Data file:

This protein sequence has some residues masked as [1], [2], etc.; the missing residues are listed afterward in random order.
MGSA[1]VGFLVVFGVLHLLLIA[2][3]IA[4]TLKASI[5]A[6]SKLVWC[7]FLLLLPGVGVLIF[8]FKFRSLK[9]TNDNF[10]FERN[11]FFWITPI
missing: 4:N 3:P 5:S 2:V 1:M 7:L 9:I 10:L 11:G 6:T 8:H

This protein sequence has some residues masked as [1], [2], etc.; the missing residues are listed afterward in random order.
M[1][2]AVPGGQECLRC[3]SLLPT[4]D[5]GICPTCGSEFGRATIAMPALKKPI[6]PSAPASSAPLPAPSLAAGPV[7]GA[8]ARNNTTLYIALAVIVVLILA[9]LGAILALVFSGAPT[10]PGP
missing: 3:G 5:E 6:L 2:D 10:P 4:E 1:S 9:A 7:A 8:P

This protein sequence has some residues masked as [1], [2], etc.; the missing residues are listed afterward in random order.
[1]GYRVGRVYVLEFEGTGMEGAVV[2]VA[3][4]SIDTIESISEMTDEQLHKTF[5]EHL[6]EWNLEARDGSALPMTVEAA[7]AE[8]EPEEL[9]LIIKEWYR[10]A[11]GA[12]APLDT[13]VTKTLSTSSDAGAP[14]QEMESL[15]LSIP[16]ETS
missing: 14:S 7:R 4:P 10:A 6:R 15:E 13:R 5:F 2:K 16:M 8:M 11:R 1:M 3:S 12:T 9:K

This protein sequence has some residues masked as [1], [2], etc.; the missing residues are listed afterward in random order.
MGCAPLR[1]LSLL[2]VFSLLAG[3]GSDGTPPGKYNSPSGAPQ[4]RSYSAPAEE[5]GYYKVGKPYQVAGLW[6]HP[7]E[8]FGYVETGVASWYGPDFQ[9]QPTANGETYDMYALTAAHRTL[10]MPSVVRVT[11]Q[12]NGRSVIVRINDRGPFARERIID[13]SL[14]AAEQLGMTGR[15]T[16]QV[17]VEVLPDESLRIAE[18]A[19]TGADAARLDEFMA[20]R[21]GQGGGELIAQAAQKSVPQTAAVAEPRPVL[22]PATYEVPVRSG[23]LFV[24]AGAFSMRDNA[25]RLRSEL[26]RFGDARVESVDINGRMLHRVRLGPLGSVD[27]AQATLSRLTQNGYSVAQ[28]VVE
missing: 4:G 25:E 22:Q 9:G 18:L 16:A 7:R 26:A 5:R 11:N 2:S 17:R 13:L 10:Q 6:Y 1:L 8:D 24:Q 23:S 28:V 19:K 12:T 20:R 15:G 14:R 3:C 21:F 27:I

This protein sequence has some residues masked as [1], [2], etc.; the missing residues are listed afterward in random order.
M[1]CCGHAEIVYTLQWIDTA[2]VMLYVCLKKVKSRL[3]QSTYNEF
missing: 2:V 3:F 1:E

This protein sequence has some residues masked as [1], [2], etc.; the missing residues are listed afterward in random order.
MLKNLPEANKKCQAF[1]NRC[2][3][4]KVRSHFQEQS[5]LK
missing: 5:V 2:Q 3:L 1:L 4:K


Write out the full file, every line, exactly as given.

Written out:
This protein sequence has some residues masked as [1], [2], etc.; the missing residues are listed afterward in random order.
MGSA[1]VGFLVVFGVLHLLLIA[2][3]IA[4]TLKASI[5]A[6]SKLVWC[7]FLLLLPGVGVLIF[8]FKFRSLK[9]TNDNF[10]FERN[11]FFWITPI
missing: 4:N 3:P 5:S 2:V 1:M 7:L 9:I 10:L 11:G 6:T 8:H

This protein sequence has some residues masked as [1], [2], etc.; the missing residues are listed afterward in random order.
M[1][2]AVPGGQECLRC[3]SLLPT[4]D[5]GICPTCGSEFGRATIAMPALKKPI[6]PSAPASSAPLPAPSLAAGPV[7]GA[8]ARNNTTLYIALAVIVVLILA[9]LGAILALVFSGAPT[10]PGP
missing: 3:G 5:E 6:L 2:D 10:P 4:E 1:S 9:A 7:A 8:P

This protein sequence has some residues masked as [1], [2], etc.; the missing residues are listed afterward in random order.
[1]GYRVGRVYVLEFEGTGMEGAVV[2]VA[3][4]SIDTIESISEMTDEQLHKTF[5]EHL[6]EWNLEARDGSALPMTVEAA[7]AE[8]EPEEL[9]LIIKEWYR[10]A[11]GA[12]APLDT[13]VTKTLSTSSDAGAP[14]QEMESL[15]LSIP[16]ETS
missing: 14:S 7:R 4:P 10:A 6:R 15:E 13:R 5:F 2:K 16:M 8:M 11:R 1:M 3:S 12:T 9:K

This protein sequence has some residues masked as [1], [2], etc.; the missing residues are listed afterward in random order.
MGCAPLR[1]LSLL[2]VFSLLAG[3]GSDGTPPGKYNSPSGAPQ[4]RSYSAPAEE[5]GYYKVGKPYQVAGLW[6]HP[7]E[8]FGYVETGVASWYGPDFQ[9]QPTANGETYDMYALTAAHRTL[10]MPSVVRVT[11]Q[12]NGRSVIVRINDRGPFARERIID[13]SL[14]AAEQLGMTGR[15]T[16]QV[17]VEVLPDESLRIAE[18]A[19]TGADAARLDEFMA[20]R[21]GQGGGELIAQAAQKSVPQTAAVAEPRPVL[22]PATYEVPVRSG[23]LFV[24]AGAFSMRDNA[25]RLRSEL[26]RFGDARVESVDINGRMLHRVRLGPLGSVD[27]AQATLSRLTQNGYSVAQ[28]VVE
missing: 4:G 25:E 22:Q 9:G 18:L 16:A 7:R 26:A 5:R 11:N 2:S 17:R 13:L 10:Q 6:Y 1:L 8:D 24:Q 23:S 28:V 19:K 12:T 20:R 15:G 14:R 3:C 21:F 27:I

This protein sequence has some residues masked as [1], [2], etc.; the missing residues are listed afterward in random order.
M[1]CCGHAEIVYTLQWIDTA[2]VMLYVCLKKVKSRL[3]QSTYNEF
missing: 2:V 3:F 1:E

This protein sequence has some residues masked as [1], [2], etc.; the missing residues are listed afterward in random order.
MLKNLPEANKKCQAF[1]NRC[2][3][4]KVRSHFQEQS[5]LK
missing: 5:V 2:Q 3:L 1:L 4:K